While her primary residence was in Portland, Guider-Moore said she and her husband grew up in Oregon and have the goal of retiring on the coast.
She said her family bought a trailer before they could afford a run-down beach house in Seaside. She said they decided to start renting out the trailer to visitors to help fix up the house. Between the money they were making from vacation rentals and the money made driving for Uber on weekends, she said they had managed to start renting out the seaside home to tourists.
From there, Gwydir-Moore said they expanded their RV rental business and eventually bought a home in Surf Pines, which they also use as a vacation rental.
She said that people in the industry work hard and hire workers who live on the coast.
However, unlike other local companies, she said vacation rental companies are often a stigma.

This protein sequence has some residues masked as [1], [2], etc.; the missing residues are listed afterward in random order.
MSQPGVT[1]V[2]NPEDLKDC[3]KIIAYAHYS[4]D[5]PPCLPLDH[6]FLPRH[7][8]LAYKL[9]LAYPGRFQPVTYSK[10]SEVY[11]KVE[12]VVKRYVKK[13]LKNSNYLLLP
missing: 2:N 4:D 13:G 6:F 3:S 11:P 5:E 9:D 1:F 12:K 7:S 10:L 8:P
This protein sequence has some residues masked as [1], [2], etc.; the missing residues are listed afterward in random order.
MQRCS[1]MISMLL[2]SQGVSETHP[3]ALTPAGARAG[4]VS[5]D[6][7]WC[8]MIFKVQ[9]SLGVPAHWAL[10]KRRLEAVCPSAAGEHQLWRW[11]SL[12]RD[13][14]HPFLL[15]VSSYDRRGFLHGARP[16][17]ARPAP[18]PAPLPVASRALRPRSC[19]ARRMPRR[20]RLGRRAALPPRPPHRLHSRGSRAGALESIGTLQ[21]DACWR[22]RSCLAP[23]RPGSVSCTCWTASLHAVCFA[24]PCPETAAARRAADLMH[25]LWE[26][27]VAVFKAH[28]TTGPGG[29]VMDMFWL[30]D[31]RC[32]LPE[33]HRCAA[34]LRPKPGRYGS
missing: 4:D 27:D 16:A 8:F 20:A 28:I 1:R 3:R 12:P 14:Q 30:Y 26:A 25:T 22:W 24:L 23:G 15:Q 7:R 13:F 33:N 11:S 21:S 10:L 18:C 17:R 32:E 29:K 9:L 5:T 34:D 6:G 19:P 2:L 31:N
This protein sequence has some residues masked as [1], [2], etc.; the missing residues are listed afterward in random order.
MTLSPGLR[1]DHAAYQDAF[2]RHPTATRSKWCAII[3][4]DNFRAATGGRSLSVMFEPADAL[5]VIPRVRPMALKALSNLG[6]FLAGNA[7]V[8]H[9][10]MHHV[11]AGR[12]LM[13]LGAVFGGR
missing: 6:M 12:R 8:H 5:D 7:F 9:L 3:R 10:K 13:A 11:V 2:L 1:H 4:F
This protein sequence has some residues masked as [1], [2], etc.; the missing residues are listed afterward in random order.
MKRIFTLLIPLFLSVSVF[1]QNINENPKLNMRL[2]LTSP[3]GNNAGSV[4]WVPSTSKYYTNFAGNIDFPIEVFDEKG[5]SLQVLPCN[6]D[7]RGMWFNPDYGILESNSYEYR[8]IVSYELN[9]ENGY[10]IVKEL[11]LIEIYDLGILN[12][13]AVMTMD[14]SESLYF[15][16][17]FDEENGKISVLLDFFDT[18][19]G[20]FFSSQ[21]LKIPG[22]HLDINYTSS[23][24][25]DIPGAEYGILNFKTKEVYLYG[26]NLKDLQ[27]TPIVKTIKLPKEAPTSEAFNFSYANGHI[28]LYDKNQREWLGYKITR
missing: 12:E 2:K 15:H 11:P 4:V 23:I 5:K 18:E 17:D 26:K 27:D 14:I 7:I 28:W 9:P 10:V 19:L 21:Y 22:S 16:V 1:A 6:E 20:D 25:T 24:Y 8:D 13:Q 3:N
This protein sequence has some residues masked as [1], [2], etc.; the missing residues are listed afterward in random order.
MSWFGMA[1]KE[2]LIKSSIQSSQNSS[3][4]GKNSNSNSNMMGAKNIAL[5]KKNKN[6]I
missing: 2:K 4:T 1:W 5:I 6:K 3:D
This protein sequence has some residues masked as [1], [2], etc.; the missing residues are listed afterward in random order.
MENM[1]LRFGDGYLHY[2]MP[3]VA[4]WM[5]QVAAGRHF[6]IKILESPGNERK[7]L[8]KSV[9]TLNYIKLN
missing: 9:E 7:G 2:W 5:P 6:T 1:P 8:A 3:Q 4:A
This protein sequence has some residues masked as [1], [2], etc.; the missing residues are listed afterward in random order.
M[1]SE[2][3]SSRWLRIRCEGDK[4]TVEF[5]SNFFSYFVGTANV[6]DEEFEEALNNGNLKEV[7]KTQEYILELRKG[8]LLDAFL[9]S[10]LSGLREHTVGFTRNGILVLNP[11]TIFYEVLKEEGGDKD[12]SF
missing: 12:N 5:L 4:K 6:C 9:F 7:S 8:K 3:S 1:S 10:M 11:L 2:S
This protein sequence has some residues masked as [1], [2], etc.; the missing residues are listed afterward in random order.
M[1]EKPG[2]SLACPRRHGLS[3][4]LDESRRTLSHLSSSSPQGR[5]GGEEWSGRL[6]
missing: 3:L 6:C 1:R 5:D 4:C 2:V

“bypassing the government”
Stegner said North Coast Neighbors United is made up of residents from the southern part of the county to Astoria and that together they are funding the referendum campaign.
Cove Beach resident Charles Dice and Claire Hassler Lewis, CEO of Oliveno Life, are listed as co-directors of the group, according to the Oregon Secretary of State’s office.
Jef Green, president of C&E Systems, a Portland-based campaign management firm that often works with progressive causes, is listed as treasurer.
North Coast Neighbors United has hired C&E Systems to assist the PAC, Stegner said.
Stegner points to the 2019 County Housing Study as a reference.
The study found that while there is technically adequate housing stock, much of the stock is being consumed by vacation rentals and second home owners, particularly in beach communities in the southern part of the county.